Plan one was some therapeutic horseback riding lessons. He's been going to a place called "Courage Reins" for about three months now, and the program is impressive. With the help of volunteers (Ben's big sister Izzy is a volunteer) and staff who have training in working with special needs kids, Ben grooms his horse every week (brushes his horse down and picks the hooves), saddles him, and then leads him into the arena to ride. In the process he is learning how to follow instructions, develop gross and fine motor skills, build core body strength, and gain confidence. I'm including some pictures on this blog that I took during a lesson.One day the teacher asked the kids to let go of the reins and stand in their stirrups while the "lead walkers" led the horses around the arena. She asked the kids if this was hard, and Ben called back, "It's a little bit scary AND a little bit fun!" That sounds about right.
Plan two was to get a solid battery of testing done that would give us a clear picture of Ben's intellectual, academic, social, and behavioral functioning. The intellectual/academic testing was very interesting. We discovered that Ben has a very high IQ, but also discovered that when it comes to academic performance, he performs anywhere from the nearly 100th percentile (that was in a task called "story recall" where he was told a series of short stories and then asked to repeat them back immediately, and then a couple hours later. Ben repeated them nearly verbatim two hours later exactly like they had been told to him originally. Very interesting stuff!), all the way down to the 1st percentile in handwriting (what he produces looks much like what appears on the inside walls of my purse when I leave the cap off a pen), and scores on various other tasks, everywhere in between. His spelling abilities were almost as poor as his handwriting. In the end he was diagnosed with a disability of written expression, and a mathematics disability (this one surprised me because he is still doing pretty well at math in school--at grade level, at least).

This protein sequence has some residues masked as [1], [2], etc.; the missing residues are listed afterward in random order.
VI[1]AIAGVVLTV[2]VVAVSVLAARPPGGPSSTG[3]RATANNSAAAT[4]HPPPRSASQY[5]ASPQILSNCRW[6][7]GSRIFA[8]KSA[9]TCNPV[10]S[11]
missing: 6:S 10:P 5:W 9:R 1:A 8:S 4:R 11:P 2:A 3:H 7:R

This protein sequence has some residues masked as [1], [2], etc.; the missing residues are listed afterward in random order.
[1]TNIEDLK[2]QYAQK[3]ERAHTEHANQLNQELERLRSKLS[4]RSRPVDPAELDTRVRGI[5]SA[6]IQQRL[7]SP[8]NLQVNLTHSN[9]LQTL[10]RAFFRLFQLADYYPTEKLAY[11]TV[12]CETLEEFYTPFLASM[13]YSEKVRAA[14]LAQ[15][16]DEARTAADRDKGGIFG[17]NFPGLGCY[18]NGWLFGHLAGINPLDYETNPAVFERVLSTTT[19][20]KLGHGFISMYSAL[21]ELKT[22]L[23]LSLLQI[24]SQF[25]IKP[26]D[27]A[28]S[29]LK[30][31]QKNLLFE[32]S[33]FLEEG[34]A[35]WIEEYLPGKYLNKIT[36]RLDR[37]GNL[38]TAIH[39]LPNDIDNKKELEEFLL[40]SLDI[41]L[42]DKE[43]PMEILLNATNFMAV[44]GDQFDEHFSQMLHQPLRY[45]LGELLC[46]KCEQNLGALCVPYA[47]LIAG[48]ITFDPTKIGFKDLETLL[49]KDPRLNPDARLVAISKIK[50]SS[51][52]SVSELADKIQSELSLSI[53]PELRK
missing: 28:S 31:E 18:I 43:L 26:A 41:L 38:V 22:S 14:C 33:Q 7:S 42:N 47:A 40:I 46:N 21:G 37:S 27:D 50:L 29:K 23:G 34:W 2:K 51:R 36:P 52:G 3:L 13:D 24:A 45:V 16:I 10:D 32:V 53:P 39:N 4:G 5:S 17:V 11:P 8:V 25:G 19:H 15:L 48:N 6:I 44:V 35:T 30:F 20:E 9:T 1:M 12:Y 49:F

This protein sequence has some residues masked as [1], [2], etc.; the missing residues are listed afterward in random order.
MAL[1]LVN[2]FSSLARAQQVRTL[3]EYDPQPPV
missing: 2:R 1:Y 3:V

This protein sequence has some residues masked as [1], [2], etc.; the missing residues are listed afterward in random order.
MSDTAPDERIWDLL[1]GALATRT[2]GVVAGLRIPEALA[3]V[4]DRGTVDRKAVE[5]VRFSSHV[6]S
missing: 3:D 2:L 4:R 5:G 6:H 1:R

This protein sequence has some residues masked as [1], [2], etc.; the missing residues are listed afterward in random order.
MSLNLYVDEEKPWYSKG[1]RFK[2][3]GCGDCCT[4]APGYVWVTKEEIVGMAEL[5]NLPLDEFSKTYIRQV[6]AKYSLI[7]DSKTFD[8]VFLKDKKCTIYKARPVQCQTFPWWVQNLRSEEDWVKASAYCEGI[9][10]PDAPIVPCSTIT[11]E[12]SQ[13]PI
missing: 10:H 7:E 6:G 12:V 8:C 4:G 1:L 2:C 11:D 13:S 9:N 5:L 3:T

Then we managed to get into the Autism testing program at Brigham Young University. This was a huge deal, as the waiting list there is about a year long (we were fortunate that my husband in his profession as a psychologist was able to rely on some connections to move Ben up the list). The BYU testing was designed to see if and to what degree Ben met the criteria for a diagnosis of Autistic Disorder (as opposed to other similar disorders, such as 'PDD' [Pervasive Developmental Disorder] or Asperger's Disorder). A couple years ago Ben was diagnosed with Autistic Disorder by a child psychiatrist after just a relatively short interview. We've been using that diagnosis ever since, but now it was time to get serious. The BYU testing first involved a 3-hour interview with me, Chris, and the psychologist who asked us every possible thing there was to say about Ben's development and behavior. It was exhausting. We then took home and filled out a number of questionnaires and gave a couple to his school teacher to fill out as well. Then I brought Ben over to BYU where he was administered a test called the "ADOS"--the "gold standard" when it comes to determining whether or not a child has autism.